We dined on the rooftop, which was pleasant to look out at the harbor. This place had a typical menu serving wings, sandwiches, and salads, nothing exciting. The beers were all your general domestics. Good view, decent food, all and all a nice lunch.
Your basic Japanese restaurant, nothing fancy. They cook the hibachi in the back, the food is good and filling.
Our room had a larger bathroom that we are used to, which was nice and the TV had a VCR to play all of our favorite video cassette tapes! :)
After getting caught up on a little bit of work this morning, we were on the road and headed north at around 10:00AM. Our goal was to finish out the rest of the South Carolina coast today, and we accomplished just that!
Our first stop was at the Hampton Plantation which was on the north end of the Francis Marion National Forest. This plantation was a bit off the beaten track and resulted in a quick trip because of the mosquito population. We couldn’t stand still for more than 30 seconds and we often were dancing and running like maniacs to dodge the plague. When we did stop to admire the house, it was indeed worth admiring. I thought the live oak in front of the house was quite a sight. This monster tree named the George Washington Oak was saved by George Washington and planted on the Hampton Plantation while visiting in 1791.
We then made our way into Georgetown, a quaint and old town located on the Winyah Bay, the merge of the Sampit River, the Waccamaw River, and the Great Pee Dee River. We had a brief lunch at a restaurant called the Buzz’s Roost which had a back deck that overlooked part of the Georgetown Harbor. I enjoyed seeing the older fishing and shrimping boats. I really love the way they photograph.
After leaving the not so crowded Georgetown, we all buckled down and knew that Myrtle Beach was in the horizon. I had a brief trip down memory lane while driving through Pawley’s Island, where my family and friends used to frequent for summer vacations.
We all knew that Myrtle Beach is a large part of the South Carolina coast’s culture, so it felt wrong to bypass the area entirely. Our resentment for the area is largely due to the massive crowds and explosion of hotels and chain EVERYTHING. For many people, this is a haven, but for our tastes, we couldn’t have been further from our idea of any sort of haven. So, we attached the GoPro camera to the top of the car and took a trip down Ocean Avenue. This video will make an appearance in the near future…hopefully.
We rode Hwy 17 as far north as we could before running into North Carolina, and hooked a left (obviously) to make our way to Dillon where we have crashed for the night. Tomorrow, we will be starting our zigzagging and working our way west into Columbia.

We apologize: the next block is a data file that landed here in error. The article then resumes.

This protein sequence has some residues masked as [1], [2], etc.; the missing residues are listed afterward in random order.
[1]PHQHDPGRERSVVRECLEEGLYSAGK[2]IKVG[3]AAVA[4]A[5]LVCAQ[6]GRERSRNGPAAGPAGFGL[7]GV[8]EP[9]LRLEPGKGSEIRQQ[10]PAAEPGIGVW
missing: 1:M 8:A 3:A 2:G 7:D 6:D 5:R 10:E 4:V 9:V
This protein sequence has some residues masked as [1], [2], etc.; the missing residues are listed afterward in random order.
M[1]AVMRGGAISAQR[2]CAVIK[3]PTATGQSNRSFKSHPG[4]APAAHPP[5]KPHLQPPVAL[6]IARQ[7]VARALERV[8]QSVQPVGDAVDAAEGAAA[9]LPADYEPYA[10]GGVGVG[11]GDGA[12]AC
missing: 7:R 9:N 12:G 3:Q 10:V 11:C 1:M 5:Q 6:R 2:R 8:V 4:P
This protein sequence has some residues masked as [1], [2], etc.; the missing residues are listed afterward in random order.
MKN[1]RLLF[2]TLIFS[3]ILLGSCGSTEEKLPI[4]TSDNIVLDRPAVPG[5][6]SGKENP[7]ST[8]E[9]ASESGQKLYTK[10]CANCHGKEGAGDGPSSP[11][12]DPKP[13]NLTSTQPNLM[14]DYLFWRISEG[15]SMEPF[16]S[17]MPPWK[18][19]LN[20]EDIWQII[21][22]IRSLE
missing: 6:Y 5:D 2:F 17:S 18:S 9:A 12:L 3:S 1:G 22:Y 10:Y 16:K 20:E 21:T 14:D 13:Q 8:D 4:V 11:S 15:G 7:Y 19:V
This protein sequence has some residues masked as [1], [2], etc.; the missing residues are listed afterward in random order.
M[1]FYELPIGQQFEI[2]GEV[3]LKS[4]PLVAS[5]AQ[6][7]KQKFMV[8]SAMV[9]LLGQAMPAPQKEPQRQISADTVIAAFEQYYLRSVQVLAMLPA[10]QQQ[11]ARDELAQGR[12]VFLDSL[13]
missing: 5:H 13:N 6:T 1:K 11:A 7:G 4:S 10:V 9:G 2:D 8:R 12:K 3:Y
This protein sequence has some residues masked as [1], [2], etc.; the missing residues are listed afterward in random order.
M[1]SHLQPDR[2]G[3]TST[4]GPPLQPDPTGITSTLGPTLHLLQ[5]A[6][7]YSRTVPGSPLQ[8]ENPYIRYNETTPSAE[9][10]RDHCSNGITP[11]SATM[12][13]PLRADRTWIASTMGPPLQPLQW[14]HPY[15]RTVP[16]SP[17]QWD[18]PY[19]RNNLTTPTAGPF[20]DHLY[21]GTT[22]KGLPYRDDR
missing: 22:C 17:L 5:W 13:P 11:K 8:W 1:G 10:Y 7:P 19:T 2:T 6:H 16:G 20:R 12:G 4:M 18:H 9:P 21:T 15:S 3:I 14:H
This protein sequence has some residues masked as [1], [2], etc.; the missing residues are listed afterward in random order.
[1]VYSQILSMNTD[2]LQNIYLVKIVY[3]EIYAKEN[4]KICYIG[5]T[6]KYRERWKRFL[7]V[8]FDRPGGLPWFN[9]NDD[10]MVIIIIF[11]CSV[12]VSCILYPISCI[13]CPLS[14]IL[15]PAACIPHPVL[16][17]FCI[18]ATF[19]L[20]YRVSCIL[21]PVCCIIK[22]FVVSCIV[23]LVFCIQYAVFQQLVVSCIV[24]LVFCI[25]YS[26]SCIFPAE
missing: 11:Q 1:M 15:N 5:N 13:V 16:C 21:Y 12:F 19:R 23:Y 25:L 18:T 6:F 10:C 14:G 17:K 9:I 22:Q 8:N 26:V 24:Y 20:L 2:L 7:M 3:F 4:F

Goodnight for now. Enjoy your weekend!
Ant hugging what is knows as the Washington Oak on Hampton Plantation’s property. This live oak tree was saved by President Washington and is over 200 years old.
The original structure of Hampton Plantation was built in the 1740s in the style of Georgian architecture, with two wings added in the 1760s and the portico added in 1791. Hampton operated as a huge rice plantation off the Wambaw Creek.
President Washington made a visit to Hampton Plantation during his Southern Tour. During his stay he saved this live oak tree from being cut down in front of the home.
A bench sitting in the sun on the grounds at Hampton Plantation. Don’t sit still too long or the mosquitoes will have their way with you.
Archways underneath the house at Hampton Plantation. The home was built in the style of Georgian architecture with the raised basement running the full length of the home.
A sailboat anchored out in Georgetown’s Harbor has a petty blue hull. A slice of marsh behind it.
Fishing boats and sailboats anchored out in Georgetown’s Harbor. The harbor had a lot of activity on this nice Saturday afternoon.
A sailboat docked in Georgetown harbor. The sail is away and everything else seems to be buttoned up.
This multi-colored Lantana displays a very attractive group of colors and is magnetic while surrounded by it’s green support system.
The Rice Museum or Town Clock located on Front Street in Georgetown is missing its clock face currently. Georgetown used to produce almost half of the total rice crop for the US.
Ant orders a ranch chicken wrap from Buzz’s Roost for lunch. He got a side of fries just to tempt everyone else with.
Carolyn ordered the chef salad for lunch from Buzz’s Roost. Some lighter fare for the hotter afternoon on the rooftop.
Freg’s chef salad from Buzz’s Roost for lunch, sans tomatos. The salad was nothing special, however, there was a great view from our rooftop table.
Carolyn ordered the steak lo mein hibachi dinner from Tokyo Japanese Restaurant. She ate until it hurt.
Freg and Ant both ordered hibachi chicken from Tokyo Japanese Restaurant for dinner. Good hibachi meal, nothing unique.